A New York man with links to a far-right militia group and Roger Stone was charged Monday after allegedly storming the U.S. Capitol with a pro-Trump mob on Jan. 6.
Roberto Minuta, 36, appeared via teleconference at federal court in White Plains, New York, on charges of obstructing an official proceeding, entering a restricted building and tampering with documents and proceedings.
In court documents, federal authorities described Minuta, a tattoo artist in Newburgh, New York, as a "lifetime" member of the Oath Keepers, a group that urged former President Donald Trump to invoke the Insurrection Act and deploy special forces and militia members to seize U.S. election systems and suppress "domestic enemies."
The New York Times and other news outlets reported last month that Minuta was allegedly seen providing security to Stone — a longtime advisor of Trump, convicted felon and self-described "dirty trickster" — near the White House on the morning of Jan. 6.
Minuta was later captured on video appearing to taunt police officers at an entrance to the U.S. Capitol Building, according to the Times.
Federal authorities included similar images in the court documents that appeared to show Minuta armed with pepper spray and wearing tactical gear. The documents say he was "aggressively" berating law enforcement officers.
A message left at the shop where Minuta works was not immediately returned. Minuta's federal public defender said Monday that he was not charged with committing violent acts and has led a law-abiding life.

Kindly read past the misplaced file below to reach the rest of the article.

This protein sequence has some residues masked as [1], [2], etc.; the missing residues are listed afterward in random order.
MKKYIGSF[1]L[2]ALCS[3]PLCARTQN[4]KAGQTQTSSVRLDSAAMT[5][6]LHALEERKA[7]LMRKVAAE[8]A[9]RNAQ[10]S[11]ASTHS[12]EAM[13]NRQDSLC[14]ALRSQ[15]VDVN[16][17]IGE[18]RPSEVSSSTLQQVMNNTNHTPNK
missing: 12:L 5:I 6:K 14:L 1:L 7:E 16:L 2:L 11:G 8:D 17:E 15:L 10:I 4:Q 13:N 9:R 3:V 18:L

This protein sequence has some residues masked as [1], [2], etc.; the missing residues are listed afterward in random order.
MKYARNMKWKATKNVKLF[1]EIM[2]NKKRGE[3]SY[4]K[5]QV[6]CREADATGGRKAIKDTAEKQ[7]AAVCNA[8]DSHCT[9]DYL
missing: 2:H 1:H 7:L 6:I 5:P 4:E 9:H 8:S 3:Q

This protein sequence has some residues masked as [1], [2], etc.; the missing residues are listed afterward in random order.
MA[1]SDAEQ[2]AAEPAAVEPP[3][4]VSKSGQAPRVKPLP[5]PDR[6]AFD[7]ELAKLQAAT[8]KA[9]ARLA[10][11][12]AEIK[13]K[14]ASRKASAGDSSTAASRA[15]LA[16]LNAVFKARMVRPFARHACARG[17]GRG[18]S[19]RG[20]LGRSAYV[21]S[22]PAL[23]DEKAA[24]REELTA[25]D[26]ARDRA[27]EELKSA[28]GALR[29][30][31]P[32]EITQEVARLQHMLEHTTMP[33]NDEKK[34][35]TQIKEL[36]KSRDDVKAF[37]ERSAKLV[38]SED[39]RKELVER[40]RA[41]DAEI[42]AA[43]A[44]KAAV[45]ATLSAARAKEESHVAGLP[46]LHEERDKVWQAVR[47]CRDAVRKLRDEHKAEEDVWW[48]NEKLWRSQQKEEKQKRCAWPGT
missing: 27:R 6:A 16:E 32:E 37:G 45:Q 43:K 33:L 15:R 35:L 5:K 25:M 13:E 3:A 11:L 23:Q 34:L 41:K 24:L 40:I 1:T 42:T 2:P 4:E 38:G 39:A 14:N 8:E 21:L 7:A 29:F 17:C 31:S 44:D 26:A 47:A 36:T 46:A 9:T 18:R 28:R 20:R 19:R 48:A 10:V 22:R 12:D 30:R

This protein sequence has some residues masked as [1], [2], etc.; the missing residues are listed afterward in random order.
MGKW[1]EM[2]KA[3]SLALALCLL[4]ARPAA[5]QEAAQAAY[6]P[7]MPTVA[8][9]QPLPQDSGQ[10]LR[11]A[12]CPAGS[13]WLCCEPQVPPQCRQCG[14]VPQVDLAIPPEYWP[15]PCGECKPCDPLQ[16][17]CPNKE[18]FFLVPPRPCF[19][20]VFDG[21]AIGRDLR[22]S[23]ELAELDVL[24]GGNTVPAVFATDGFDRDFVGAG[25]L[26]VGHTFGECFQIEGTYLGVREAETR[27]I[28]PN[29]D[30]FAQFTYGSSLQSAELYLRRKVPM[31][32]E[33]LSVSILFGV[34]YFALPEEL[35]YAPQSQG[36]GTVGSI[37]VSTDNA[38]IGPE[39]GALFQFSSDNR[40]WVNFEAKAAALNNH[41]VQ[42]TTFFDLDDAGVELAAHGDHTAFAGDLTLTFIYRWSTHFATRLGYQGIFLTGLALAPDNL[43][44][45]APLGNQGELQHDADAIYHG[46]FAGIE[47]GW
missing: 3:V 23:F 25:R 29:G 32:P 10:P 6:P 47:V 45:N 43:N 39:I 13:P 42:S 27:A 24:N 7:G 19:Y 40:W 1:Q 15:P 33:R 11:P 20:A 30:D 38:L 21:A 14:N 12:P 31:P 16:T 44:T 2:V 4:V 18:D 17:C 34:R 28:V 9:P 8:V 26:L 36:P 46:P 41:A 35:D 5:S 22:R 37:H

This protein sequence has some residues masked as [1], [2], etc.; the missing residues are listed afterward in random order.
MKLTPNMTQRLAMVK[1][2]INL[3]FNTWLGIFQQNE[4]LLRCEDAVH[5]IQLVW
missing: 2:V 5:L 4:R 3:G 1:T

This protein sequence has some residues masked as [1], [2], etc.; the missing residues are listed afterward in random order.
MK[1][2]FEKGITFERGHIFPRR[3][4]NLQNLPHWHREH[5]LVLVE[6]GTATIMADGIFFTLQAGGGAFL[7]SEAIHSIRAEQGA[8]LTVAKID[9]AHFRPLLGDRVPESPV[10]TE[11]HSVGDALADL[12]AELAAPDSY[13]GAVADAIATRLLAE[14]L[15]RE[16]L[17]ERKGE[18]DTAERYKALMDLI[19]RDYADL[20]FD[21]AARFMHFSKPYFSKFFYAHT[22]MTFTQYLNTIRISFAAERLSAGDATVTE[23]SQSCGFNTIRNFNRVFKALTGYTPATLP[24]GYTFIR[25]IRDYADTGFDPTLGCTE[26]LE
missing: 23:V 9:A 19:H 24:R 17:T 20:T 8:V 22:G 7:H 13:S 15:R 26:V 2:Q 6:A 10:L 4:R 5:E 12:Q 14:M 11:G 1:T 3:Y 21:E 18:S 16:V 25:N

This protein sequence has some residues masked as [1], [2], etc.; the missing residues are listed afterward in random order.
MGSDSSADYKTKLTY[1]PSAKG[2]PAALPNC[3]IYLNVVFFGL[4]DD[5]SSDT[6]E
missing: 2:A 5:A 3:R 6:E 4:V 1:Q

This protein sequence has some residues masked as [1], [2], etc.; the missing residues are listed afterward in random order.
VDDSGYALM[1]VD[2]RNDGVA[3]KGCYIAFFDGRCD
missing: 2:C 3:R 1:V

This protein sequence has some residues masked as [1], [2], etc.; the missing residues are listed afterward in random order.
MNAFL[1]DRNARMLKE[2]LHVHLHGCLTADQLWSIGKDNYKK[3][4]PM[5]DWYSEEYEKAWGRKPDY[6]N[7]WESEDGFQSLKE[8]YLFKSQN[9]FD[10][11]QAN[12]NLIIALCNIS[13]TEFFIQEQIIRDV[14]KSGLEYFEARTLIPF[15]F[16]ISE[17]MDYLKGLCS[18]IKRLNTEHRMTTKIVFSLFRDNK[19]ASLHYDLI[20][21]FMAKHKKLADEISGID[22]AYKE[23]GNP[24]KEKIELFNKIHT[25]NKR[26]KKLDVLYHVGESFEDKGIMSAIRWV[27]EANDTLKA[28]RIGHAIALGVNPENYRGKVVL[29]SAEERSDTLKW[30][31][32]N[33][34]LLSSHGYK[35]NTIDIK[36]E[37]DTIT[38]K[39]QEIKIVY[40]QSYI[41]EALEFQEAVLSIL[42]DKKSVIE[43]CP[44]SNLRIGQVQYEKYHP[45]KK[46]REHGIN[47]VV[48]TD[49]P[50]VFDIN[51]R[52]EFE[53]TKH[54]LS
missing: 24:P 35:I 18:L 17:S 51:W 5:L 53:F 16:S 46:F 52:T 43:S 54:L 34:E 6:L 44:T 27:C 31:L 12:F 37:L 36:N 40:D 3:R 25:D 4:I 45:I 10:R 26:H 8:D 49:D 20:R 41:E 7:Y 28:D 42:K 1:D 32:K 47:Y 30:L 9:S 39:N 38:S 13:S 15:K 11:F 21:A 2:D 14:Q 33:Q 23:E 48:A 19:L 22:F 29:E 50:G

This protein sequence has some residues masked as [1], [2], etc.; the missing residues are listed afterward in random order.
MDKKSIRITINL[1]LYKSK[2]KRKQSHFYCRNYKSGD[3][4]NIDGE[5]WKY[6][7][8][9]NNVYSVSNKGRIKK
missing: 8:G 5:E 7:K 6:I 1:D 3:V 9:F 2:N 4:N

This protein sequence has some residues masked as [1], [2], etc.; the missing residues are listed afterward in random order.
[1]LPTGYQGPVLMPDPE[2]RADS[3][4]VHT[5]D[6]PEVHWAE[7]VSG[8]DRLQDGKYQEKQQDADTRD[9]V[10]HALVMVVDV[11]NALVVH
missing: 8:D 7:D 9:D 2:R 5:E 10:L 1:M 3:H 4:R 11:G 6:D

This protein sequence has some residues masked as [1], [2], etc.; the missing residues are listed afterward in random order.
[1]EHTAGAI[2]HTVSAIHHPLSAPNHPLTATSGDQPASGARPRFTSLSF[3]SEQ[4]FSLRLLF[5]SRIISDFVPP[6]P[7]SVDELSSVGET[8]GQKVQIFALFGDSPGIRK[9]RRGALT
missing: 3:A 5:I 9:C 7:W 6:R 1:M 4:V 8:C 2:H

Minuta was released on $150,000 bond with travel restrictions. He was also ordered to surrender his weapons.
Trump pardoned Stone in December after he was convicted of making false statements, obstruction and witness tampering in special counsel Robert Mueller’s investigation into Russian interference in the 2016 presidential election.
Federal authorities said last month that they were investigating whether Stone and other high-profile far-right figures played a role in organizing the events of Jan. 6.
The Justice Department has filed charges against hundreds of people who allegedly participated in storming the Capitol. Federal authorities have accused participants of a range of crimes, including assaulting a police officer, threatening to attack lawmakers and illegally entering a protected building.
A study published last week by George Washington University described the majority of those have so far been arrested in the riot as “inspired believers” — people who subscribe to a range of extremist narratives and conspiracy theories but weren’t linked to established groups promoting violence.